FTX struck with major debt to 50 creditors
Image source: The Block
FTX, the well-known cryptocurrency, has been in trouble for the past few weeks.
FTX owes $3.1 billion to its top 50 creditors, according to documents filed Saturday in Delaware bankruptcy court.
The document clarifies the extent of potential losses suffered by clients.
According to Saturday’s filing, the crypto exchange’s top 10 creditors each have more than $100 million in unsecured claims.
The claims total more than $1.45 billion.
The filing explained that the debt does not include anything owed to company insiders.
However, this may change with additional information.
FTX owes its largest creditor more than $276 million.
The company now owes around $21 million to its 50th largest creditor.
Despite the enormous debt, the filing can only scratch the surface of what the company owes.
Last week, FTX said it could have over a million creditors.
The company owes its third-largest creditor $174 million.
Although unconfirmed, the figure matches what Genisis, a cryptocurrency lender, announced ten days ago: $175 million in funds locked in its FTX trading account.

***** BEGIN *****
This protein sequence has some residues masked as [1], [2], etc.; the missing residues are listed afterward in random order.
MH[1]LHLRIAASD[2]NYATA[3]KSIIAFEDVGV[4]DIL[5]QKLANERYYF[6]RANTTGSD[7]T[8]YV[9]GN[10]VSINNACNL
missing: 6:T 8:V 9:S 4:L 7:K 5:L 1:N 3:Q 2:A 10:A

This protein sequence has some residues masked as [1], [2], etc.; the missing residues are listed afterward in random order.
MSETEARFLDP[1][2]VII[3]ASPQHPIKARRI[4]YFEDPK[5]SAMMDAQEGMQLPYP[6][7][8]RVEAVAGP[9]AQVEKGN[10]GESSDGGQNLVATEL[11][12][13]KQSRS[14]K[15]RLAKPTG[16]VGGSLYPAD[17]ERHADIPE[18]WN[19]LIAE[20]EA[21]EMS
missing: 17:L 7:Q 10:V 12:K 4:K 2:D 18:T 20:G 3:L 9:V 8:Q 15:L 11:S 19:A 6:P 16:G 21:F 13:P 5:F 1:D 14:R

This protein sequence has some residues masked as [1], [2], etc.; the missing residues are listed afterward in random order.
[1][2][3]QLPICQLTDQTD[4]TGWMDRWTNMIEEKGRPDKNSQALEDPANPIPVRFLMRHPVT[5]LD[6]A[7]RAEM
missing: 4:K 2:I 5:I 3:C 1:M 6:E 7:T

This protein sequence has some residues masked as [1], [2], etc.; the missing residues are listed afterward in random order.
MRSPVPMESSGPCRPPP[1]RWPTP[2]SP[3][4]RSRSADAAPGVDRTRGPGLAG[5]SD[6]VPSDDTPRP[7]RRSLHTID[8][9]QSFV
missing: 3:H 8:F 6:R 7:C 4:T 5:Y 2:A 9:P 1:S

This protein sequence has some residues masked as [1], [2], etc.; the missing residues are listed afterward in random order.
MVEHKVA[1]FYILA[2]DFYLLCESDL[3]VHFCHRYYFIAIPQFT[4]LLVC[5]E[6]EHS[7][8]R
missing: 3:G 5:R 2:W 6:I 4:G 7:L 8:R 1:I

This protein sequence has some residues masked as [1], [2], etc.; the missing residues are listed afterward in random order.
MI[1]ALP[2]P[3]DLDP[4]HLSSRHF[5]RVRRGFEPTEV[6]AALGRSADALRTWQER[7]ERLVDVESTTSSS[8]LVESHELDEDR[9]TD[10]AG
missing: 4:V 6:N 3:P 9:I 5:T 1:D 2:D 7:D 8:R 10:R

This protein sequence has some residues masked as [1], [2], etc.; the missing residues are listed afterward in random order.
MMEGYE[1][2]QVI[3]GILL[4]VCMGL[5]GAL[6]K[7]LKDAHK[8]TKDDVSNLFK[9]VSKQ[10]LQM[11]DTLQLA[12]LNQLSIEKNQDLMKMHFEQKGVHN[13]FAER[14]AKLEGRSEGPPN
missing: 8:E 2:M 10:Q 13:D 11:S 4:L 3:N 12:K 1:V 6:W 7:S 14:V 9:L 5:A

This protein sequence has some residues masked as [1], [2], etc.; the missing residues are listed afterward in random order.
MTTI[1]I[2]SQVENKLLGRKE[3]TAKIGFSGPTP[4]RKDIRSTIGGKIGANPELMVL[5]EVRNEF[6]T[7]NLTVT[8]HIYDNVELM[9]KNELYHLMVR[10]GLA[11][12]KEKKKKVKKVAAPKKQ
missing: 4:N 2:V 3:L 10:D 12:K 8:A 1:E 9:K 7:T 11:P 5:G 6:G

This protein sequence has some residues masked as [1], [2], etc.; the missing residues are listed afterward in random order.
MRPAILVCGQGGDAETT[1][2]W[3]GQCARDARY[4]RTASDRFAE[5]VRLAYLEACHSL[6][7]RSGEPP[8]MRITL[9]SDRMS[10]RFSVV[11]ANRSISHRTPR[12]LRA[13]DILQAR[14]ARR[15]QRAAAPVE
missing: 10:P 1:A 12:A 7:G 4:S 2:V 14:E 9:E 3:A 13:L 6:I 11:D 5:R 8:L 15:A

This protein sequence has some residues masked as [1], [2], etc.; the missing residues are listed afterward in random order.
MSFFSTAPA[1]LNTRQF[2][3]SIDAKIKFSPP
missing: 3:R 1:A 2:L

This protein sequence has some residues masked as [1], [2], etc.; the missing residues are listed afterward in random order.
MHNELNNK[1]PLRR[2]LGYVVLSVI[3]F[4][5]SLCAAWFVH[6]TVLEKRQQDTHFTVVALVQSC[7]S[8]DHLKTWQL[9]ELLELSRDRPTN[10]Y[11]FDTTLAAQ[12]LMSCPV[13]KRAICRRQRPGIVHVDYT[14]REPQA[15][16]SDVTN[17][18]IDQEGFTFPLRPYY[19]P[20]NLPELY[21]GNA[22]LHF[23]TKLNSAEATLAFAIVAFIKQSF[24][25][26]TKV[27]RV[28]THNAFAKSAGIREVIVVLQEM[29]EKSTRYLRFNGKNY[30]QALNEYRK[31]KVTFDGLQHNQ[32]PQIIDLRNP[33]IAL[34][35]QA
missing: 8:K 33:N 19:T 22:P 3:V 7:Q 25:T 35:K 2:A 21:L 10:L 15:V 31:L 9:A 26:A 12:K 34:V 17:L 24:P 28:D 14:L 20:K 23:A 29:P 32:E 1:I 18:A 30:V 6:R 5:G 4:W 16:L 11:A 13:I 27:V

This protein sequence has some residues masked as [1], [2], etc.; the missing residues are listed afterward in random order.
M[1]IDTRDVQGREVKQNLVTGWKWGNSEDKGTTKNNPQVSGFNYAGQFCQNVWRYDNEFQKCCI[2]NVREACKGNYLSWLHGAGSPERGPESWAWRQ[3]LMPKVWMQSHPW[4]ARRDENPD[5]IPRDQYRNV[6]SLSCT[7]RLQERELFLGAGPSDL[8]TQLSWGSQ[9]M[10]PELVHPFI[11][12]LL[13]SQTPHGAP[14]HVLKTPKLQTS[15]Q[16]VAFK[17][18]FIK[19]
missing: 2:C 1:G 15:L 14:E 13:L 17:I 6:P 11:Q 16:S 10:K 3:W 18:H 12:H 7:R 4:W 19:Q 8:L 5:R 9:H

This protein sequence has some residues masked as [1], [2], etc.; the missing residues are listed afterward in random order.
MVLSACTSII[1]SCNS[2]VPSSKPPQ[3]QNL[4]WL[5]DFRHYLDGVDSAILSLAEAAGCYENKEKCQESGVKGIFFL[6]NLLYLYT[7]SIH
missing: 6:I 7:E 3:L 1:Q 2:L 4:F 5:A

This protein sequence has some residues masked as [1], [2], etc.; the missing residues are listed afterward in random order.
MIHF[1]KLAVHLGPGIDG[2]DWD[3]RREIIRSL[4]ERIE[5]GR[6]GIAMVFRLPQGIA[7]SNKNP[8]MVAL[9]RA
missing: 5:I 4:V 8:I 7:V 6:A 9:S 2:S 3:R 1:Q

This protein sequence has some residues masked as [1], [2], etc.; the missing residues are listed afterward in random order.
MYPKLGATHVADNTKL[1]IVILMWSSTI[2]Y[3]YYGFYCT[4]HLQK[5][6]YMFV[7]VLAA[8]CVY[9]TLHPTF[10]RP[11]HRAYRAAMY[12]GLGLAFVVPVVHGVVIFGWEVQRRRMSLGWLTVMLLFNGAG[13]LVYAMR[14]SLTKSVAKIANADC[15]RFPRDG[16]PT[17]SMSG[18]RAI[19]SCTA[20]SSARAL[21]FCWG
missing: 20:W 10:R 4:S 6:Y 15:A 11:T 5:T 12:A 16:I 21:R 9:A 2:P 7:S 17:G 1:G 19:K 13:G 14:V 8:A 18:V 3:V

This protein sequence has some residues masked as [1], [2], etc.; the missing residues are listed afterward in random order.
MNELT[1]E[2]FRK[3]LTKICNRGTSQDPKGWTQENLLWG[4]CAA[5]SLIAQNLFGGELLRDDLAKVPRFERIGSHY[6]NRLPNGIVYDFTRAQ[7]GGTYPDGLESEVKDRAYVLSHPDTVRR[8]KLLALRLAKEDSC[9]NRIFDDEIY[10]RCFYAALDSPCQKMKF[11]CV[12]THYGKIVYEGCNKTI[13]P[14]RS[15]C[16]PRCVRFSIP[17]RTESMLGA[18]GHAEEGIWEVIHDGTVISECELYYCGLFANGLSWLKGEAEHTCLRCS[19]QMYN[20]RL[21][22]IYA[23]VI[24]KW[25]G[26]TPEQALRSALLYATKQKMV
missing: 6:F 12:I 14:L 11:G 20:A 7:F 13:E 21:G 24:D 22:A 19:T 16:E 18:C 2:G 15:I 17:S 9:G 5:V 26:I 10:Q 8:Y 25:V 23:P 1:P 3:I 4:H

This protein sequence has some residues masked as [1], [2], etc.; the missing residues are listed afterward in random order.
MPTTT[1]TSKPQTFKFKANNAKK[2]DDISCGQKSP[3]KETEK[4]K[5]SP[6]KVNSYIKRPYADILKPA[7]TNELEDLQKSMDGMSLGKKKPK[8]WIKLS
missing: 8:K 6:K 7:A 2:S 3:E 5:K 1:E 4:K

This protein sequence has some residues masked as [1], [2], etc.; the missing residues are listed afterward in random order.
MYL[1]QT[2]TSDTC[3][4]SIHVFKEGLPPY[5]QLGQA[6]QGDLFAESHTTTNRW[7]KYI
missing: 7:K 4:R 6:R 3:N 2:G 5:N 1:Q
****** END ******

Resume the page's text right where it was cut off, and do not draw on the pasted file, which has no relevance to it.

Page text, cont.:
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A notice accompanying the filing explains that FTX based the totals on information that can be seen but was not accessible.
The notice says the company was unable to access customer data fully.
FTX, led by new chief executive John J. Ray III, said in the filing that its debt numbers might be inaccurate.
There may be payments to creditors that need to be reflected in the books or records of the company.
A request was filed to withhold information about FTX’s creditors and their personal information.
In addition, the motion says disclosing creditors’ names could give predatory companies a lead.
“Public dissemination of the Debtors’ customer list could give the competitors an unfair advantage to contact and poach those customers, and would interfere with the Debtors’ ability to sell their assets and maximize value for their estates at the appropriate time.”
“The Debtors historically did not keep appropriate books and records,” it continued.
“[And] the Debtors are currently working to access certain sources of data and records that are currently unavailable.”
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Chapter 11 cases
The decision to create a list of FTX creditors came from overlapping creditors in its Chapter 11 cases, unorganized filing, and limited time and resources.
“Creditor information, and in particular customer information, is not clearly labeled or identifiable by [FTX],” the motion reads.
“As a result, presenting the information on a consolidated basis will ensure the most relevant and known information can be promptly disclosed.”
A date is ready for the “first day of hearing” in FTX’s bankruptcy proceedings.
As a result, it will take place in Wilmington, Delaware, on Tuesday.
FTX says it owes over $3 billion to its 50 largest creditors